Or maybe they hid, really well, and were able to sneak out while the soldiers were checking a different area.

Oh, one thing I forgot. Google up "Osprey tilt rotor." The Marines use that now and I predict that kind of tilt rotor tech may largely replace military helicopters by 50 years from now. Of nothing else, a tilt rotor would seem more "futuristic" for a near future story than a plain old helicopter.

Day Agent
06-27-2014, 01:54 AM
A disguised, yet undiscovered machine-gun emplacement? If they'd get the drop on them, a pillbox would be able to take a bit of a pounding while the teenagers fumble their way through shooting up a platoon.

wendymarlowe
06-27-2014, 03:23 AM
"Get in da choppah!"

(said with a heavy Austrian accent)

This is EXACTLY what I was going to say :-D

WeaselFire
06-27-2014, 04:49 AM
The kids have to escape - somehow.
They don't fire. Escape is a silent and stealthy process. Drainage ditches and other cover are common means of escape.

Or they could be rescued by the winged night demons and their invisibility powers...

I have no idea what genre you're writing. :)

Jeff

debirlfan
06-27-2014, 05:24 AM
If whoever is in charge of the farm is smart, there's going to be an escape route. Very possibly a tunnel that ends somewhere outside the fence. If they're that worried about keeping people from sneaking in through the tunnel, then either there's a locked door or it's booby trapped - but the kids know how to bypass the trap.

Julie Reilly
06-27-2014, 10:34 AM
They are hiding in a cellar, the entrance to which is hidden in the false back of a cupboard and heavily bolted from the inside. I did think about a tunnel, but I've got people escaping through a tunnel in another book, and I didn't want to duplicate it.

Obviously don't want any deus ex machina type escape - they have to do it themselves.

There could be a hidden gate elsewhere in the perimeter fence, if I can get them out of the cellar while the soldiers are not in the building.

I really wanted them to kill one - I had a gory scene all visualised. Maybe they can kill one if they take him by surprise and he's in their way.

Trebor 1415 - Thanks for the heads-up on the Osprey tilt rotor - I'll look that up.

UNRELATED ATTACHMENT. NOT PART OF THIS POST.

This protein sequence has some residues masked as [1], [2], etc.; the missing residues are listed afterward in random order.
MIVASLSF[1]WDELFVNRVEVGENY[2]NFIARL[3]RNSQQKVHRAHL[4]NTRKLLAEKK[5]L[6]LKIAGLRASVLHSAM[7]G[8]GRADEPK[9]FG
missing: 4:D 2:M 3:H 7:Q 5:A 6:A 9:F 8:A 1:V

RamblingRector
06-27-2014, 11:35 AM
Another thing which may or may not be a factor in your writing: in such a scenario the guys on the ground don't make the final decision about when to enter the helicopter or which door(s) to use.

Since from a helicopter cockpit the view is forward only (and downward to a certain extent) in large transport helicopters the two pilots rely on the Loadmaster, who roams around the cabin and with whom they are in constant contact via the aircraft's interphone. The loadie (as these chaps are vulgarly termed, at least in the RAF) signals the troops wishing to board, indicating when it's safe to approach the aircraft, and then tells the pilots when to take off (usually, in a stressful situation, before niceties such as closing the doors — he's on a long safety harness so that he could be retrieved if he did fall out, which given the pitch and roll of the aircraft when taking off in such a scenario is a possibility, although I have never seen it happen).

There's a little information here: http://en.wikipedia.org/wiki/Loadmaster

Incidentally, I'm only familiar with the British situation, where transport helicopters are exclusively flown by the RAF and not by the British Army — but I've noticed that in America there is a certain tendency to do things differently, so depending on where your book is set that may or may not be true. However, I've a feeling that the USAF do fly Chinooks, for instance. (The info in the above link does seem to imply that Loadmasters are deployed by the USAF too).